03 September 2012

Fall Gardening

The weather right now isn't very convincing, but it is time for fall gardening - maybe even late.  Last week when I added the gardening calendar to the site, I realized that I was a little behind.  Still, I decided to plant everything I could.  There's still time for cool-season crops like broccoli, lettuce and radishes, but time is running out (or has run out) on late summer crops like beans and squash.  That's what I've been thinking about this weekend.

There's a feed store near where I've been attending a gardening class the past several Tuesdays - one time I bought chicken feed, another time hay.  I noticed that they had a large variety of seeds for sale.  Once I made the gardening calendar, I made plans to buy seeds for everything that I need to plant in the coming weeks, as well as what I should have planted already.  I bought a leaf lettuce, two types of radishes, two types of summer squash and two types of winter squash, and broccoli plants to transplant in the garden.
I put the broccoli in the other day and planted a few winter squash seeds, but saved the rest of my work until now.  I was looking up some of the seeds online last night to see if there was anything special I needed to know.  Mostly, I was curious about how long it would take them to reach maturity and whether the squash was a bush- or vine-type.  The "days to maturity" is important to know for the warm-seasons vegetables like beans and squash, because we have only a limited number of days until a frost.  Also, I planned to grow the squash on a trellis, so I wanted to know which ones would vine and which ones would bush.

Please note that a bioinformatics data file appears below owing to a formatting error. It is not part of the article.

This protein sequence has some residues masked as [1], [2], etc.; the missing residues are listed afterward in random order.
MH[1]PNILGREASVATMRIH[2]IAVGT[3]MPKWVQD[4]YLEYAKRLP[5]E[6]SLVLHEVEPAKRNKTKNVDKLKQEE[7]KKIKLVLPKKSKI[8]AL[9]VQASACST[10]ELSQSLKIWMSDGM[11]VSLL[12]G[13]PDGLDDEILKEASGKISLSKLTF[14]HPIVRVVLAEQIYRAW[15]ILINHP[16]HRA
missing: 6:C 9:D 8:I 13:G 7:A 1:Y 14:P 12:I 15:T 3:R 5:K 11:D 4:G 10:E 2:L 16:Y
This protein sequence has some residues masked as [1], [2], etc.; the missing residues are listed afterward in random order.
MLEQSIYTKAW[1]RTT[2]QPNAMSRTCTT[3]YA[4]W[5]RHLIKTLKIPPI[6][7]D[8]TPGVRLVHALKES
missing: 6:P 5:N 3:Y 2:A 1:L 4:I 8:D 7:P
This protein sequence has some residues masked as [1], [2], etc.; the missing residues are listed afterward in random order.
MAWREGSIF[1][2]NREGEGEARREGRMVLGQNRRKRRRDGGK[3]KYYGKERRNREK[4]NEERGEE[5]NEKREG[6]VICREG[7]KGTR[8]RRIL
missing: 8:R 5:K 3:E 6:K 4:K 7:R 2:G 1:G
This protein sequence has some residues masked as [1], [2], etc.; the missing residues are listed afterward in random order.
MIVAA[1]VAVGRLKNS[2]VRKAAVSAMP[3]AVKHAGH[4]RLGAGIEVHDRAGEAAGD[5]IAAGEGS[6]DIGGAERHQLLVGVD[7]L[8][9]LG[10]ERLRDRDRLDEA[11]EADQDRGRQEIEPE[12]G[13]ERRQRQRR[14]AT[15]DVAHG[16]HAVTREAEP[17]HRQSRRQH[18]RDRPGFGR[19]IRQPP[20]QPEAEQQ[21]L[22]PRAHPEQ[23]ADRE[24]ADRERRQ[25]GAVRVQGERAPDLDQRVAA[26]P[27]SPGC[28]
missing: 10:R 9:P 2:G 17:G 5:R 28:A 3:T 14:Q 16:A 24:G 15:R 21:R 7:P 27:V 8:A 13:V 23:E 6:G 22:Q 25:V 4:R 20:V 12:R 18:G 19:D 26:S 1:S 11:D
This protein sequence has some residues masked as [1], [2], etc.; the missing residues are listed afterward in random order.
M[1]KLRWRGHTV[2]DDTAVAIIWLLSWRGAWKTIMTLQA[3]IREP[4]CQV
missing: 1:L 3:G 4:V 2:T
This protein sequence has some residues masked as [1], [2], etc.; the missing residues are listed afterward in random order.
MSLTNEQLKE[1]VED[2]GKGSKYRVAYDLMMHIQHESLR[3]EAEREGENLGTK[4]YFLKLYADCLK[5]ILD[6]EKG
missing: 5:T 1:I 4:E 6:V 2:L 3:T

The butternut squash I bought is 90-100 days, which means it's too late in the year to plant it.  Our first frost date is about November 20th, which gives me less than 90 days.  The other winter squash I bought is an acorn squash.  Its listed around 70-80 days, but it's a bush-type, which is not what I want for trellising.

I think I'm going to skip the squash this late in the season, go with the cool season crops - lettuce, radish and broccoli - and plant some beans, which, if they don't give me any pods, I can still turn them under, giving me a little nitrogen for my next planting.

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